Can Thermal Imaging see through concrete? The short answer to this question is, unfortunately no. This is so because thermal imaging relies on detecting the infrared wavelengths and temperature that is emitted from the surface of the object itself. The thermal imaging devices cannot see through thicker objects like concrete for example. Let’s dig deeper into this question and find out exactly why this is so.
To understand why a thermal imaging device cannot see through concrete, how exactly does a thermal imaging device work?
First and foremost, thermal imaging devices have a lens that focus the infrared light that is emitted from all objects in its view. The focused light that is detected by the lens is scanned by a specific phased array of infrared-detector elements. Those detector elements create a very detailed temperature-based picture which is also known as a thermogram.
It actually takes about one-thirtieth of a second for this detector to obtain enough information for the certain object and its temperature to deliver it to the user and make up this thermogram.
This further thermogram is created by the detector elements while it further translated into electric impulses. After that, those impulses are sent to a unit that processes those signals or impulses into data for the display. The signal-obtaining unit sends the information to this display, where it is delivered to the user of the device under different colors depending on the intensity of the infrared emission. The synchronized combination of all those impulses from the elements are what creates the image.
Most thermal-imaging devices scan at a specific rate of 30 times/ second. They can sense temperatures starting from -20 degrees Celsius up to 2,000 degrees Celsius and can usually detect changes in temperature of about 0.2 degrees Celsius. With all that information taken into consideration, the thermal imaging devices obtain the said information from the surface of an object, living or not. Any obstacle between the object and the thermal imaging device makes it impossible for the device to make a proper reading. Thermal imaging devices cannot get past thick obstacles like concrete.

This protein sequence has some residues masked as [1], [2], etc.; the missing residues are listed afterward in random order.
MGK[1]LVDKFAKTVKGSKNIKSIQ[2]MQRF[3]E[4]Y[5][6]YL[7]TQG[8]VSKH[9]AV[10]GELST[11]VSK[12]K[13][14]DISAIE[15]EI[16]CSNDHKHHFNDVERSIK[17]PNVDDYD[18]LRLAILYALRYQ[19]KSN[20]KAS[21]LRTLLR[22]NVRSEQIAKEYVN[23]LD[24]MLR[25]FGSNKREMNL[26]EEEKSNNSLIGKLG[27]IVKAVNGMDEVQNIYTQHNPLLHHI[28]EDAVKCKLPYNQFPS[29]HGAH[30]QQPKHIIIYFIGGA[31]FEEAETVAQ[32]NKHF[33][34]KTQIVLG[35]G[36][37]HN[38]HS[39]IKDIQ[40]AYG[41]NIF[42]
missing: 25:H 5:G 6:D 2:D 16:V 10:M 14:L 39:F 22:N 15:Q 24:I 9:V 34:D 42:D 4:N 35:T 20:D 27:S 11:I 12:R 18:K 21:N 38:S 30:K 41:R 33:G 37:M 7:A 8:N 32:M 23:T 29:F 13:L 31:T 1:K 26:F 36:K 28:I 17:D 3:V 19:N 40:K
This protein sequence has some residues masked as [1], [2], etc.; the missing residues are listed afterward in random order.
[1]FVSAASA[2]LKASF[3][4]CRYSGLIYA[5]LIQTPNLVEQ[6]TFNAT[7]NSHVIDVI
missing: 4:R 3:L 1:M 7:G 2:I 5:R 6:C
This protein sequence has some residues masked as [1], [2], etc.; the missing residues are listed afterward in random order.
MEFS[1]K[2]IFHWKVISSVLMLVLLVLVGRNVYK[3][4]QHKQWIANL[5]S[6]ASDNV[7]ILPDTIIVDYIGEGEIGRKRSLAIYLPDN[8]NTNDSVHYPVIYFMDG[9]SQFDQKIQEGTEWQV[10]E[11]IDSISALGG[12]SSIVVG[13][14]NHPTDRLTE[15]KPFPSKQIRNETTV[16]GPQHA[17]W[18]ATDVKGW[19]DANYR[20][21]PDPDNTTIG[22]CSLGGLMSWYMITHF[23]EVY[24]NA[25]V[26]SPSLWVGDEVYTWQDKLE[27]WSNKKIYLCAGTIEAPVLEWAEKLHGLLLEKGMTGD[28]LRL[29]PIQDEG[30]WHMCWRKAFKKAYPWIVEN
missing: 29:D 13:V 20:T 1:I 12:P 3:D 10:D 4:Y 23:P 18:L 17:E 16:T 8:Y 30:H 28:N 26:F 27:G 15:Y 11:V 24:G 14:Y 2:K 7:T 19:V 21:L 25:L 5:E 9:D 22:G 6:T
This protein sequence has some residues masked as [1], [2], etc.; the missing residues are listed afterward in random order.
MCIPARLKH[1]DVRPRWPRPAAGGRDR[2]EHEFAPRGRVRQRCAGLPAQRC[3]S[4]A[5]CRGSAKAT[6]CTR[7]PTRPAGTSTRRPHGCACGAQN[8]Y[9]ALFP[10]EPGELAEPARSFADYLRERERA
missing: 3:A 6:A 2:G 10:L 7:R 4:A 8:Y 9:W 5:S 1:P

What thermal imaging devices can actually do although and what makes some people think that thermal imaging devices can possibly see through walls and concrete is to see how objects under the surface of specific items affect this item’s temperature. For a quick example, if you take a look at an indoor wall with a thermal camera, you can sometimes see where the studs are located. This is not possible because the thermal imaging device sees through the wall, but more or so because the studs are at a much different temperature than the air in the house or the insulation between them and this has a great effect on the detection of the surface of the temperature of the wall itself.
There are actually a few materials and visible obstructions that thermal imaging devices can see through although. Since thermal imaging devices rely on detecting infrared wavelengths and temperature, just think about a case where you would be able to feel heat from the other side of that wanted object. For example, if you had a campfire and put a wall in between yourself and that campfire, it would block the heat. But to some extent, this heat will be absorbed by the wall and this way the thermal imaging device will pick up the heat in the wall that is actually absorbed from the fire.
So you are basically seeing the absorbed heat that is in the wall rather than seeing the temperature of the fire itself.
You will be amazed about those 25 Unbelievable Myths about Thermal Technology.
- Can thermal cameras see through glass? – The detectors that are used in thermal imaging cameras receive any information and energy waves that directly come from the surface of different objects. This means that a thermal imaging device cannot get past a surface like glass to get the information needed from the object that is beyond that glass, in order to deliver a thermographic image.
- Can Infrared Cameras see through fog? – Although thermal imaging cameras can see in complete darkness, different heaviness of fog, rain and snow narrow down the distance and lowers the ability for how far an infrared camera can see. The performance of an infrared camera is greatly affected under those conditions. Even in clear skies, different atmospheric absorption places limit out the possibilities of infrared cameras and how far the infrared camera can possibly see.